This shouldn't be happening at all. I find anyone that can partake in the celebration of the destruction of such an animal to be so completely depraved and masochistic that I have trouble accepting that this beautiful country I love so much supports this. The hunters held protest hunts in secret locations to avoid being prosecuted, often feeding wrong reports and location info to the police.

If I ever see the flash of a red coat of a fox hunter on fields around my house, I will be on the phone in a heartbeat and I will turn every last mother fucking one of them in.

I dreamt all weekend (and still do) about that picture of the fox getting ripped apart. It haunts my thoughts and riddles my Kafka dreams with the dreams of me trying to save foxes. I can't explain why this has affected me so much, Angus doesn't understand it, and I can't explain why. All I know is I am fully shaken to the nerve-endings with repulsion for people that do this 'sport'. I ripped the picture off of the front of the newspaper we bought on Sunday since I couldn't bear to see a picture of a dangling dead fox from the hand of a jubilant hunter, hounds right behind licking their chops (the linked article gives more info). This topic makes me cry and scream and I simply can't get my head around it.

The hunters say they're protecting English heritage. Are you really? There are a lot of things that I think are fabulously worthwhile to protect- Stratford-upon-Avon. Tea with scones. The English seaside. The V&A Museum. The Downs.

And there are a lot of things that the English did have as heritage that had to be given up. How about Prima Nocte? The right of the English to rape virgin Scottish brides on their wedding day. Is that a keeper? Or what about cutting off the index and middle finger of your enemies the French when you caught them in battle, so they could no longer pull back the bow and let loose an arrow (this has led to the British two-fingered salute they have in answer to the American middle finger.) Is that one that should be preserved?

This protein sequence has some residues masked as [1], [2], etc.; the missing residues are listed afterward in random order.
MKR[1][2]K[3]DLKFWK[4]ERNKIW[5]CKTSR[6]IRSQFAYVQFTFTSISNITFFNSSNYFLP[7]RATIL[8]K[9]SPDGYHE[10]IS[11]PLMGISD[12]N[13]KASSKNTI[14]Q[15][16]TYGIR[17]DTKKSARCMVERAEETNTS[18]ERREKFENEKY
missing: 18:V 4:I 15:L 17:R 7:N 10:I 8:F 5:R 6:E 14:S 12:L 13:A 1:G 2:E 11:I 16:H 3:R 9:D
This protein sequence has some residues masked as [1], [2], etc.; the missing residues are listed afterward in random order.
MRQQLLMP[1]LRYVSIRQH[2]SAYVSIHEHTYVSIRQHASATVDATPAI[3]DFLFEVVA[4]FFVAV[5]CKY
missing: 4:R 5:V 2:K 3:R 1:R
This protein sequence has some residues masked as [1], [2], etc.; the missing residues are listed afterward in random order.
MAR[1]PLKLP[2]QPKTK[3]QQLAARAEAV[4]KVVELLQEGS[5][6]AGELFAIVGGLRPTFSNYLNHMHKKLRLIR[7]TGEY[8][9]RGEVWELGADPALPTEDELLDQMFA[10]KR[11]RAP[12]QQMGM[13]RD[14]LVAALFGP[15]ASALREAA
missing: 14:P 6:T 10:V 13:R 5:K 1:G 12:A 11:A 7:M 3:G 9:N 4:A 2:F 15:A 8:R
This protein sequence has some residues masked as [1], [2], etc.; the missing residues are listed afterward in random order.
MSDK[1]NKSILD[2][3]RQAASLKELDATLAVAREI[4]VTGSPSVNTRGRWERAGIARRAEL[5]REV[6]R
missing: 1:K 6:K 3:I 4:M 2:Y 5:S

England is a glorious and gorgeous country with many things that are good. It has such a rich history and so much to be proud of. The landscape is fantastic and the accents across the country are incredible.

But foxhunting is archaic, pathetic, and horrific. I don't understand people that not only do this sport, but bring their whole family into this. If you were a child perpetrating an act of animal cruelty it would put you in a high risk category, as abuse to animals is generally a symptom that you are or will be a psychotic.

Some symptoms hold true for adults and children, I think. One fox hunting chap, quoted in another Times article, said: It's not foxes they love, it's people like me they hate. Well, you're half right there. But I do love foxes, so if you corrected that it'd make your statement then 100% clear.

Fox hunters? You make me physically sick. Someday I hope the powers that be decide that your afterlife will be spent running for your life, before you get torn limb from limb. And I'll be there watching and cheering with the foxes as the trumpet sounds the call to the hunt.


Posted by Everydaystranger at February 22, 2005 08:37 AM .

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Or that rescuing a baby would cause less time in therapy.

That might be something.

Posted by: Helen at February 23, 2005 03:29 PM

That WAS limited:) In fact, I didn't intend to thump at all; I was merely stating where my reasoning comes from. I intentionally didn't go into details out of respect for your blog rules (End of defensive mode:)

I agree with Jim (minus the curse words of course). Well put.

I wonder though, are all animals really equal in value? If there was a baby and a puppy about to fall off a high ledge, and you could only save one, which would you save? Every person reading this would save the baby (if you wouldn't, no baby sitting jobs for you:). Why? Because we think a human is more valuable than a puppy.

Posted by: Solomon at February 23, 2005 01:39 PM

oh gosh, i feel the same way. i've actually read books where an animal was killed and had to put it away. my heart broke when i read about the fox hunts.